“On we plodded, my horse and I, over 30 miles from food or drink either way, whether before or behind. Night found us far behind all my comrades; I dragging, pushing and coaxing by turns my weary horse, the dreary waste stretching as far as the eye could reach—I knew not how much farther—a scene of death and desolation. On either side of the road and almost walling it in were the dead and decaying carcasses of horses, mules and oxen mingled with the deserted and dying beasts of the day. One never can realize the horrors of such a situation till called upon to pass through it himself.”
— Joseph Alonzo Stuart 1849
Portions of two historic emigrant trails pass through Black Rock-High Rock country. This is the longest undisturbed section of the Emigrant Trails remaining in the U.S. and it is protected within the National Conservation Area.
Exploring these emigrant trails is a unique learning opportunity for children and adults alike, bringing the history of our nation to life in a way artifacts in glass museum cases can never match.
In 1843-44, explorer John C. Fremont, with scout Kit Carson and party, traveled from the northwest through High Rock Canyon and Soldier Meadows, along the edges of the Black Rock Desert Playa, and camped near present-day Gerlach en route to Pyramid Lake and beyond. No archeological traces of Fremont’s travels have been found, though he created maps that were used by later explorers and travelers.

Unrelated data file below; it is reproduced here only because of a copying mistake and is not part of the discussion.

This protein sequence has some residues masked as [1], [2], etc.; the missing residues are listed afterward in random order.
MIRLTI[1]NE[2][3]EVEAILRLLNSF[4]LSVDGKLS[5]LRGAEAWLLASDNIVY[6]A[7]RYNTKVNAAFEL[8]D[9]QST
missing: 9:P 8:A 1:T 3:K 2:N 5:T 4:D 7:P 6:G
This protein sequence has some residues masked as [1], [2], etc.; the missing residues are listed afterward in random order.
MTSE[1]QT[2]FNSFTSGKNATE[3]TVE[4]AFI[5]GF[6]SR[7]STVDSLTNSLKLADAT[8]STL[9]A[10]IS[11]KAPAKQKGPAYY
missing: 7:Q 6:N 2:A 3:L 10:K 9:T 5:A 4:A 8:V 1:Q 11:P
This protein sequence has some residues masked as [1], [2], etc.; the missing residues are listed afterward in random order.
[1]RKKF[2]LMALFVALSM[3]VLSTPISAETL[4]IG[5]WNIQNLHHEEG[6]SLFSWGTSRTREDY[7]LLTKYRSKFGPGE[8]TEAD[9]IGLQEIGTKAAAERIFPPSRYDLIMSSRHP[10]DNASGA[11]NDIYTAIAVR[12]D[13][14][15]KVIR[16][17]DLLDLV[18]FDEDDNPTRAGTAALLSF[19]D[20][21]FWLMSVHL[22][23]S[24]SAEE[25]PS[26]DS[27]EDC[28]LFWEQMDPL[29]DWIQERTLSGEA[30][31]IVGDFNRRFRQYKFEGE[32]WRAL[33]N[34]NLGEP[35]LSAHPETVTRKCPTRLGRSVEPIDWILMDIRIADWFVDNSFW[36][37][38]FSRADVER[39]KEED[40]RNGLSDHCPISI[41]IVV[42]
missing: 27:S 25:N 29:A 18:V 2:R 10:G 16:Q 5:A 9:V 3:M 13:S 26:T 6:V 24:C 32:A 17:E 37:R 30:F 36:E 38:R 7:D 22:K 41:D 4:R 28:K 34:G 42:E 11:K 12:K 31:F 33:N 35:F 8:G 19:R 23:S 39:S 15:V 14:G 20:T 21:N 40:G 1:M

In 1846, the Applegate Brothers back-tracked Fremont’s route to establish a wagon route to Oregon that would avoid the treacherous Columbia River. The route was used for several years as the “Southern Road to Oregon.”
Two years later, Peter Lassen took the same route though the Black Rock Country thinking it was a quicker route to his northern California ranch. He got lost and ended up blazing a new road, the Lassen Trail, to get to his ranch. From this combination of interests, the Applegate-Lassen Trail was born.
In 1851, William H. Nobles found a cutoff from the Applegate Trail west through present-day Gerlach that shortened the journey to Northern California via today’s Susanville.
This short cut, known as the Nobles Cutoff, was established as an emigrant trail in 1852. Initially, the trail left the Applegate Trail at Black Rock Hot Spring and traversed the bulk of the Black Rock Desert Playa. In 1856, an alternate route was found that leaves the Applegate at Rabbit Hole Spring and passes by Trego Hot Spring.
Following the Trails by Vehicle
Many traces of the passage of these early emigrants remain at various points along these routes, such as wagon wheel ruts, axle grease markings on rocks, and emigrant glyphs. It’s possible to follow along much of these trail routes today by vehicle, though 4×4, high clearance vehicles are recommended with 10-ply tires.
There are short sections where motorized vehicle routes leave the original trail to protect the evidence of early emigration from damage, but even here the available motorized routes closely parallel the historic trails. The views from these historic trail routes are virtually identical to those seen by the emigrants who traveled here in the early to mid-1800s.